Plagiocephaly, or “flat head syndrome” is a condition in infants that is more common than you think. In a study done in 2013 and published in Pediatrics, the incidence of plagiocephaly in infants 7-12 weeks old was 46.6%¹. That means that this condition affects ~1 in every 2 infants. Read below to learn more about this common diagnosis, the causes, and which medical professionals can help.
What is Plagiocephaly (Flat Head Syndrome)?
Plagiocephaly, also known as “flat head syndrome”, means that your child’s head has flattened due to the fact that your child’s skull sutures have not yet closed. This may be caused by an infant spending too much time on his back, especially looking only to one side, resulting in a flat spot on one side of the head. This also may be due to Torticollis, which involves a child only looking to one side due to muscular tightness in the neck/trunk/pelvis. If this is the case, it is important to begin to work on opposite head rotation as well as positioning, to help get your child off his back. A physical therapist can help with this. (Check out our previous blog post on torticollis which helps with specific exercises/positions.)
Once a flat spot develops, it will be more difficult for your child to look the other way due to the flattening, which further exacerbates the issue, creating a type of ridge on the back of your child’s head. There also can be facial asymmetries associated with the flattening. On the same side as the flattening, your child’s eye and cheek may be slightly larger, with a slight forward bossing on the same side of the forehead, and the same side ear may also be pushed forward. Facial asymmetries are typically corrected when the skull is properly aligned, which will depend on the severity of the head flattening.
What is Brachycephaly?
Additionally, your child may develop a flat spot on the entire back of the head (not just only one side), which is called Brachycephaly. This is also caused by an infant spending too much time on his back, or in equipment such as car seats or bouncers². A shaping helmet may be indicated for both plagiocephaly and brachycephaly, depending on your child’s age and the severity of the flattening, described below.
Who can I see about my child’s flat head?
If you’re concerned about your child’s head shape, first talk with your pediatrician. Your pediatrician may refer him to a plastic surgeon or an orthotist. A specialist can measure your child’s head shape manually or using a scan. Depending on the results, they may recommend a shaping helmet, physical therapy, or both. It will depend on your child’s age and the severity of the flattening. The ideal window of time to receive a shaping helmet is around 6 months of age, however a child can receive and wear a shaping helmet up to 12 months old. After 12 months of age, there is minimal benefit to wearing a helmet.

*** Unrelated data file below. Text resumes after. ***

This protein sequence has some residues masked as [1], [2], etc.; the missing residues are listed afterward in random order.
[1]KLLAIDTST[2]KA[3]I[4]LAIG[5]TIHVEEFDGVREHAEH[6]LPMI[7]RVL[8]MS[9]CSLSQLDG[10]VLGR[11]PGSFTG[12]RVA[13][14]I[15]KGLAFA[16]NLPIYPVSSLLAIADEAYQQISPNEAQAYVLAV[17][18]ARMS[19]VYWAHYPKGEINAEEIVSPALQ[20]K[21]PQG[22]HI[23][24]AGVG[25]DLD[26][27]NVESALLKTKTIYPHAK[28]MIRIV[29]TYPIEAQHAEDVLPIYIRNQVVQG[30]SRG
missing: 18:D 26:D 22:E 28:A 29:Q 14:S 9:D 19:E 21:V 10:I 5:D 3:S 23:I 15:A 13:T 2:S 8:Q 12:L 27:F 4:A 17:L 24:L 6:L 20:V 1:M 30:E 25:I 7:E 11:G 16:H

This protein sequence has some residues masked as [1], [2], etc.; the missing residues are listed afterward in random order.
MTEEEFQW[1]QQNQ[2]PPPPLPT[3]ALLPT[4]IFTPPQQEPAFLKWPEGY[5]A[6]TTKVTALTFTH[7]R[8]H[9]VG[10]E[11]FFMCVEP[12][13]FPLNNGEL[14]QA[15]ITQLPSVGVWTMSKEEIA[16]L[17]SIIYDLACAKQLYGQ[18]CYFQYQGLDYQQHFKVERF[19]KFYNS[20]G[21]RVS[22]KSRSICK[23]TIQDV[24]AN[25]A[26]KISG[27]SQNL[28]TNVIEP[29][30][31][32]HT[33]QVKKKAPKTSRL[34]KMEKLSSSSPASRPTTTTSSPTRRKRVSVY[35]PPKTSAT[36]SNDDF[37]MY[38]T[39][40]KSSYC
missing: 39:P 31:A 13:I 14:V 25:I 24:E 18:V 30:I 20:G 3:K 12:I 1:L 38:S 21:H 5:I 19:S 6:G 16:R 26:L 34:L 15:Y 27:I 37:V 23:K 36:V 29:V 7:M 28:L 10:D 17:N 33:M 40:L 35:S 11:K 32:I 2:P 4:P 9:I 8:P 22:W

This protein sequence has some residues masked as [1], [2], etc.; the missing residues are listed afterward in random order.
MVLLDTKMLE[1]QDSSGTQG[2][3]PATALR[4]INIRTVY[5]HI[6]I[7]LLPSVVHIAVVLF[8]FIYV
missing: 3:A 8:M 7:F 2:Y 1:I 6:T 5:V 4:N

A few places you can go in the Chicago area:
Scheck and Siress
Dr. Frank Vicari at Advocate
Head Shape Evaluation Program at Lurie Children’s Hospital
How long will my child wear a shaping helmet?
This will again depend on your child’s age and severity of the flatness. Your orthotist or plastic surgeon will decide based on your child’s progress with subsequent scans. Helmets are typically to be worn 23 hours a day, with two 30-minute breaks permitted. A child may wear a helmet for as long as in indicated to correct the head shape, which can be anywhere from 4-6 weeks on.
Will it make my child’s head harder to lift?
The shaping helmets are pretty lightweight. A child will not receive a shaping helmet until he has enough head control. There may be an adjustment period while your child gets used to wearing it, however some infants do not tend to notice.
How can a physical therapist help?
A physical therapist can help with the underlying muscular factors such as muscular tightness that causes your child to look one way (torticollis), or low muscle tone that makes it more difficult for your child to move around and transition to different positions. A physical therapist can help with strengthening your child’s muscles during tummy time, as well as help your child with positioning and exercises to teach your child to roll and sit on his own and tolerate more time on his tummy.
If you have any additional questions about your child’s head shape or alignment, you can call our office at Lumiere Children’s Therapy and speak with a physical therapist.
Mawji A, Vollman AR, Hatfield J,McNeil DA, Sauvé R. The Incidence of Positional Plagiocephaly: A Cohort Study. Pediatrics. 132 (2). August 2013.